Beijing offered no immediate response on Thursday to US President Donald Trump’s accusation that the coronavirus was “China’s fault”, signalling that Beijing does not want to add to tension with the US and be dragged into a presidential election already overshadowed by the pandemic.
In a video posted on Twitter on Thursday, Trump – who returned to the White House on Monday after being treated for the coronavirus – vowed that China “will pay a big price for what they did to the world, and to us”, his second such video threat within 24 hours.
The backdrops for the two messages were slightly different, although both were on the White House grounds, part of a storm of tweets, videos and repostings in recent days as he has sought to project an image that he is back in charge.
Trump then went further in an appearance on the Fox Business network on Thursday. “They want to keep me happy,” Trump said, apparently referring to the Chinese government. “Because they know that I’m a hair-trigger when it comes to them and I’m sick of them. Everything that we have – we have that Covid, the China virus – because of them. You look back at other infections that we’ve gotten because of them – this isn’t the first time.”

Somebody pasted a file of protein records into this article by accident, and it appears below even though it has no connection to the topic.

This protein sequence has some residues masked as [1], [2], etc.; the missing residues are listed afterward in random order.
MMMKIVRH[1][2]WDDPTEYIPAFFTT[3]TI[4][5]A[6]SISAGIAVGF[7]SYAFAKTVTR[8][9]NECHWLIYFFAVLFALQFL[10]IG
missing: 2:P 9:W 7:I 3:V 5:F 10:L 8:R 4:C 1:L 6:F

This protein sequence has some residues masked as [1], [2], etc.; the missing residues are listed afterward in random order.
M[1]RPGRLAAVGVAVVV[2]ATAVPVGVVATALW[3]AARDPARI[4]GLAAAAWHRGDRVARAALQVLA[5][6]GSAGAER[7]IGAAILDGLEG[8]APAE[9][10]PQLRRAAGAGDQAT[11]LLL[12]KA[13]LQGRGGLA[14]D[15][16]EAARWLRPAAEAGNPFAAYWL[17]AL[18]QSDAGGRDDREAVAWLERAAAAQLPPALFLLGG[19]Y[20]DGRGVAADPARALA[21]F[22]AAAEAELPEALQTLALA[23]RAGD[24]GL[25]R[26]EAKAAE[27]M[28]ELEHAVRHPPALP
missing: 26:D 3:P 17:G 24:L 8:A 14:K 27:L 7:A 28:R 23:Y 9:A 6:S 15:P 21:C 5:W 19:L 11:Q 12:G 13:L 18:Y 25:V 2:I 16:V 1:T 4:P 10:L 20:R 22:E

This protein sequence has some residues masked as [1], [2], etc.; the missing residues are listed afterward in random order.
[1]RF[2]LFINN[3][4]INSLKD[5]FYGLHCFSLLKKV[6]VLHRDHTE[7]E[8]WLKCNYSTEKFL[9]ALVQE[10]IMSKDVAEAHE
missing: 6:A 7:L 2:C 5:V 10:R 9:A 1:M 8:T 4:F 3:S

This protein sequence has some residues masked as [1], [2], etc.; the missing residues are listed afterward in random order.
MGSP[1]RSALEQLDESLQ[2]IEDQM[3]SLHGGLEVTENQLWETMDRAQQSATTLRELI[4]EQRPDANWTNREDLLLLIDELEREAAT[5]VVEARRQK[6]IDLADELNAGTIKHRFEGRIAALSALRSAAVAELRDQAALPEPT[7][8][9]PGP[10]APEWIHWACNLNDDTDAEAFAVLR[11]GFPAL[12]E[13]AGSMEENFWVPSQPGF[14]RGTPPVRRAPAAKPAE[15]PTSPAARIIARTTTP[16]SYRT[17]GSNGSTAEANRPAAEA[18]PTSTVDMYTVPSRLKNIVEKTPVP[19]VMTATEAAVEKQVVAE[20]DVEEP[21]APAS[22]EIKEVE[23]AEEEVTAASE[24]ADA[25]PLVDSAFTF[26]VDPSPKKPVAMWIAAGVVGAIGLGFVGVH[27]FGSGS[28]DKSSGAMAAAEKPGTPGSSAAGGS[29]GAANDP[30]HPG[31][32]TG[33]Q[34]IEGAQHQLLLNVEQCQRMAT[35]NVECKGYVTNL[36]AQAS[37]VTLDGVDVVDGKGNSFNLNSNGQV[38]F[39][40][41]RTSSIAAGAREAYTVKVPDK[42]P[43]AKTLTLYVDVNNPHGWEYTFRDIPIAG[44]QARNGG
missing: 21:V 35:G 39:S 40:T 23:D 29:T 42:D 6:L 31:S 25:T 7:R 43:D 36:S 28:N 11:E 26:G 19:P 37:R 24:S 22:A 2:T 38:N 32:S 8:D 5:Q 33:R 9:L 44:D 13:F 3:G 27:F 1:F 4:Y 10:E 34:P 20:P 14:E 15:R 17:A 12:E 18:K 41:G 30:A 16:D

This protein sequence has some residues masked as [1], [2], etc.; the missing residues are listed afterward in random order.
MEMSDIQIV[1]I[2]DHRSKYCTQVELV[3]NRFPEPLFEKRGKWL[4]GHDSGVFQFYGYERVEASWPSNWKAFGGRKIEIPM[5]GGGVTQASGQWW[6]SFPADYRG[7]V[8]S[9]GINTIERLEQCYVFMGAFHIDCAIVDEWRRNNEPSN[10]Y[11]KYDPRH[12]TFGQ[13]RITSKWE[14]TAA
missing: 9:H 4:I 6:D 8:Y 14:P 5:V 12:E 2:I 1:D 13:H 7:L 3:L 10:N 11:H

The Democratic vice-presidential nominee, US Senator Kamala Harris, and Vice-President Mike Pence during their debate in Salt Lake City, Utah, on Wednesday.
The message was echoed by Vice-President Mike Pence in his debate with Democratic challenger Kamala Harris on Wednesday night.
“China is to blame for the coronavirus, and President Trump is not happy about it, he’s made that very clear and made clear again today,” Pence said.
“China and the World Health Organization did not play straight with the American people. They did not let our personnel into China to get information on the coronavirus until the middle of February.”
He said Trump would continue to stand strong against China, which “has been taking advantage of America for decades”.
China’s Ministry of Foreign Affairs did not respond to requests for comment on Thursday, the last day of a week-long national holiday.